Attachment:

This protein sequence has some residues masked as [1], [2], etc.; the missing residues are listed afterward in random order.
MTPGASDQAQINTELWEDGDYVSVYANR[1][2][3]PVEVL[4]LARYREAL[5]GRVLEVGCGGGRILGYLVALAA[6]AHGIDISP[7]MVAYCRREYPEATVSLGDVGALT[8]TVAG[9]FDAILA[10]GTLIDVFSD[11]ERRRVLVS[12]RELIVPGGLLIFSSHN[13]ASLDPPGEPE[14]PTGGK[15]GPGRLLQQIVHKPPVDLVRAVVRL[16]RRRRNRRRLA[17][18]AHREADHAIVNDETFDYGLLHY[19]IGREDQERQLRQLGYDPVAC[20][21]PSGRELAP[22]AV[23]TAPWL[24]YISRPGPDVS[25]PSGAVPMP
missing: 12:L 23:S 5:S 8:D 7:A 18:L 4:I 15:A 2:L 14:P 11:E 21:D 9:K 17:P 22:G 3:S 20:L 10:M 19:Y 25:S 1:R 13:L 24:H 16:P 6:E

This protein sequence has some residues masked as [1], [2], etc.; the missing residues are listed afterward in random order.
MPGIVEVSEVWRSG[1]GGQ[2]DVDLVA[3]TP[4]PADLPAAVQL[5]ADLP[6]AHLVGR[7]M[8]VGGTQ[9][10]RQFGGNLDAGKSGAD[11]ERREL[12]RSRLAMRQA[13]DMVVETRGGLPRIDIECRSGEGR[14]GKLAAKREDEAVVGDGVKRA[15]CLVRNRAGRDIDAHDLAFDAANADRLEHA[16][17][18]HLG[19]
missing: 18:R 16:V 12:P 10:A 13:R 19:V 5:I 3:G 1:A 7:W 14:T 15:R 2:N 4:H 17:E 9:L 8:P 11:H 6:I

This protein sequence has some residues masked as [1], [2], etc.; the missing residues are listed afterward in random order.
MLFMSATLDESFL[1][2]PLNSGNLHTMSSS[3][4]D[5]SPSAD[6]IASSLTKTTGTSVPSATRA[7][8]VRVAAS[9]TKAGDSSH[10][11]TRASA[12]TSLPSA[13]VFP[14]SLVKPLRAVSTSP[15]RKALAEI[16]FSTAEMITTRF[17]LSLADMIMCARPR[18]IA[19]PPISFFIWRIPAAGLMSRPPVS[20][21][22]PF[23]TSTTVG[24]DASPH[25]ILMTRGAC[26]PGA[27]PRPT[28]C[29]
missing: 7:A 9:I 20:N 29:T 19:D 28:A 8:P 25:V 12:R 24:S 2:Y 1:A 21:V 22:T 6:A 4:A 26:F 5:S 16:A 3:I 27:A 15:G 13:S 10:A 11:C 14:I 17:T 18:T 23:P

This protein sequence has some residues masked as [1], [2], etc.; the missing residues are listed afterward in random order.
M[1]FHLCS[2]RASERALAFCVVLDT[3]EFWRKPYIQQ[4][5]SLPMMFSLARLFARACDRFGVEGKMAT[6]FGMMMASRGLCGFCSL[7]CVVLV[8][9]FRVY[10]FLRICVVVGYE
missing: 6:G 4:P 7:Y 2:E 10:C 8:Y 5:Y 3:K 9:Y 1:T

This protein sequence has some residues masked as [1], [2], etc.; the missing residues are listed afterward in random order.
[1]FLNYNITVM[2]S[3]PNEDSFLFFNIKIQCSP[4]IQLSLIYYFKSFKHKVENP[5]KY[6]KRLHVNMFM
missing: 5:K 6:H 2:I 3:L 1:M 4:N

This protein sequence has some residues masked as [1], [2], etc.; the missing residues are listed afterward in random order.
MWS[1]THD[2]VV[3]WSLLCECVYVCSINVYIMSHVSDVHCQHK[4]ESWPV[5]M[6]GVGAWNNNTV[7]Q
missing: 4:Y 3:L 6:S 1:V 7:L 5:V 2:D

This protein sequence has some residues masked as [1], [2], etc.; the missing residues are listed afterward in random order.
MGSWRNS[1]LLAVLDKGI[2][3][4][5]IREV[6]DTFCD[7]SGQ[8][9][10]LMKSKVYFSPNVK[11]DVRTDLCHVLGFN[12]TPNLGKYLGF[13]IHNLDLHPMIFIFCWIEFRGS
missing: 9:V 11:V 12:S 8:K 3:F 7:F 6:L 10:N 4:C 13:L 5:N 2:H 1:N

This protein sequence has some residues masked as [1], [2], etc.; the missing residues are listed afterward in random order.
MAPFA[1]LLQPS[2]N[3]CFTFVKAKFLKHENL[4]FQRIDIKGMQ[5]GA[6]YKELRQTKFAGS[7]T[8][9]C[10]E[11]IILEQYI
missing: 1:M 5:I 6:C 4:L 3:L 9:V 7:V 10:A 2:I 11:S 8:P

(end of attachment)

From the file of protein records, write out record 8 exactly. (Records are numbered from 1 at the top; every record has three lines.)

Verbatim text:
This protein sequence has some residues masked as [1], [2], etc.; the missing residues are listed afterward in random order.
MAPFA[1]LLQPS[2]N[3]CFTFVKAKFLKHENL[4]FQRIDIKGMQ[5]GA[6]YKELRQTKFAGS[7]T[8][9]C[10]E[11]IILEQYI
missing: 1:M 5:I 6:C 4:L 3:L 9:V 7:V 10:A 2:I 11:S 8:P